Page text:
NASA has never been able to move out of the shadow of the Right Stuff days; worse, no one at NASA—even fighter jock astronauts—seems to realize it, a sad truth that I grappled with in my first piece of college journalism, which, despite a wrenching desire to rewrite, I'm still quite fond of.

Tuesday, May 10, 2011

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It's Fiction, Folks

By the logic of late capitalism, it's probably a terrible idea for Traction to take a break just as it's enjoyed a whiff of cultural relevance. And I have to admit, I was really flattered by the guy who linked to that post in his Twitter, dropping my name so unhesitatingly, you'd think it was "John Updike." It was also great to find that even folks on the Iberian Peninsula were interested in my scribblings.

That said, it's been a long year at school, I just got home, and I'm struggling to do some serious fiction writing. So for the duration of May, posts will be at best sporadic, more likely nonexistent.

Speaking of fiction, I neglected to post a link to my fiction-contest winning story. I was pretty happy with it. The illustrations that accompanied it? Not so much. So, what photo should go with this story? Hell, why not a photo of yours truly, taken at a reading at UChicago last year. It's how we like to be imagined, far though it may be from the reality: bespectacled, besweatered, and besmiling. Thanks for reading.

Tuesday, May 3, 2011

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Chills the Body and the Soul

In March, The New York Review of Books ran a review of Keith Richards' memoir Life written by Dan Chiasson. The piece, as with just about everything the NYRB publishes, was excellent, but it was ruined for me when Chiasson made a claim of truly astounding boneheadedness near the end of his critique: he called "Tumbling Dice" "nobody's favorite Stones song."

Excuse me? It's difficult to pick a favorite Rolling Stones song, but if you really press me, Guantánamo-style, you may eventually get me to admit that it's "Tumbling Dice." When I first bought Exile On Main St. during my freshman year of high school, I loved the whole album; but after my first listen-through, I was hitting the repeat button on "Tumbling Dice" for about a week straight. That song, a three-and-a-half-minute wrestling match between jaunty indifference and real sorrow played out over one of the Stones' best tracks, is music at its best: a feeling, purely distilled. It's really hard to describe how all this works, so I can only point to the glistening backing vocals; the play between Mick's growl and Keith's whine; and Charlie Watts' judicious drum rolls, especially the ones at 2:47 that dig the song out of the powerful bridge, ushering us on down the road over Mick's ambivalent moans. (A live version from the legendary 1972 tour can be found above. The backup singers are absent, but I think the band nicely adapted the song to their live sound.)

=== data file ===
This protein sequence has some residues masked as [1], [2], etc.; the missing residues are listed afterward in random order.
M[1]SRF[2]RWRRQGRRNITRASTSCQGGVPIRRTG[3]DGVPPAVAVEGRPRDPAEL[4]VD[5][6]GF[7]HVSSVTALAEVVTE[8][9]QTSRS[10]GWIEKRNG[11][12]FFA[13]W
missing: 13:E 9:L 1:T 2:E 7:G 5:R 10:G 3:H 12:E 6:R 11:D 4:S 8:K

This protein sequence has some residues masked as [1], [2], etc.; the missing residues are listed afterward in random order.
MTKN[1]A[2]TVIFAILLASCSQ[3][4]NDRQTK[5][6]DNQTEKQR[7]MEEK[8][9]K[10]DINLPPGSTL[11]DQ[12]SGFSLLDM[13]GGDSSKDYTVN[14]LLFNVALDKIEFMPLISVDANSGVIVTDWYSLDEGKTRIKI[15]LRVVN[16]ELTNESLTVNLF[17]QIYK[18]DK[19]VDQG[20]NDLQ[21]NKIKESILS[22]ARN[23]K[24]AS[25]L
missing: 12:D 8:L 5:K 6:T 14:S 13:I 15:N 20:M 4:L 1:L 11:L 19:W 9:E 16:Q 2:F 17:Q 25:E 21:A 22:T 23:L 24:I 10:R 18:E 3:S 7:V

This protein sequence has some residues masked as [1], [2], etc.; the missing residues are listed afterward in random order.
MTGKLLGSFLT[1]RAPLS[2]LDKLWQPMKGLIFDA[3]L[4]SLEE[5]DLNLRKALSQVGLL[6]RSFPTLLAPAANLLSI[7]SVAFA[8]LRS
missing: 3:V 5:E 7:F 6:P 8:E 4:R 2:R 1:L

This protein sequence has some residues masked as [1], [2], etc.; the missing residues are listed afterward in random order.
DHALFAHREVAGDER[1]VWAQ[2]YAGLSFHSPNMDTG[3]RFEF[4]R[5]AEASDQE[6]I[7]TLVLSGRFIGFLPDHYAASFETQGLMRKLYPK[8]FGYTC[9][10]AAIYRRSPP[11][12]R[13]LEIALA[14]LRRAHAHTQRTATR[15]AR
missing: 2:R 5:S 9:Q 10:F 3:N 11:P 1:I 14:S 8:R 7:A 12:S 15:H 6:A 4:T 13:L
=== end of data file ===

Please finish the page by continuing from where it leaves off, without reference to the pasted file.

But I'd forgotten exactly what it felt like to lean so heavily on a song until last week, when I got a free download of a live version of My Morning Jacket's "Smokin From Shootin" from the band's website; I've been living the song ever since. It's no secret that My Morning Jacket is one of our favorite bands here at Traction. But I pretty much ignored their last album, Evil Urges, turned off by the bathetic single "I'm Amazed." I figured I would sit that round out, forgiving MMJ for a minor hiccup in its stellar career.

I shouldn't have jumped ship so readily, because I was missing out on a hell of a song. My Morning Jacket tends to err on the side of obscurity in their lyrics, but "Smokin From Shootin" (see video below) is a wonderful account of difficult love. This works on the interpersonal level, as Jim James laments the futile wrangling, the irrational assaults, that often marslove:

"Do you see my smokin' guns?
They're smokin' from shooting at nothing dear."

But the song startlingly expands its scope to the metaphysical realm as well:

"Who makes my decisions? Who reads all your thoughts?
What makes us how we are? Faith can't prove what science won't resolve."

I love the way the song places the personal next to the religious, evoking the uncertainty we're apt to feel in the face of someone we love, and the ways that this uncertainty is often interwoven with anxieties about cosmic truths. The song's sense of scale is perfect, small concerns pointing to large ones, large ones laying easily alongside the small ones.

Philosophy never sounded so good.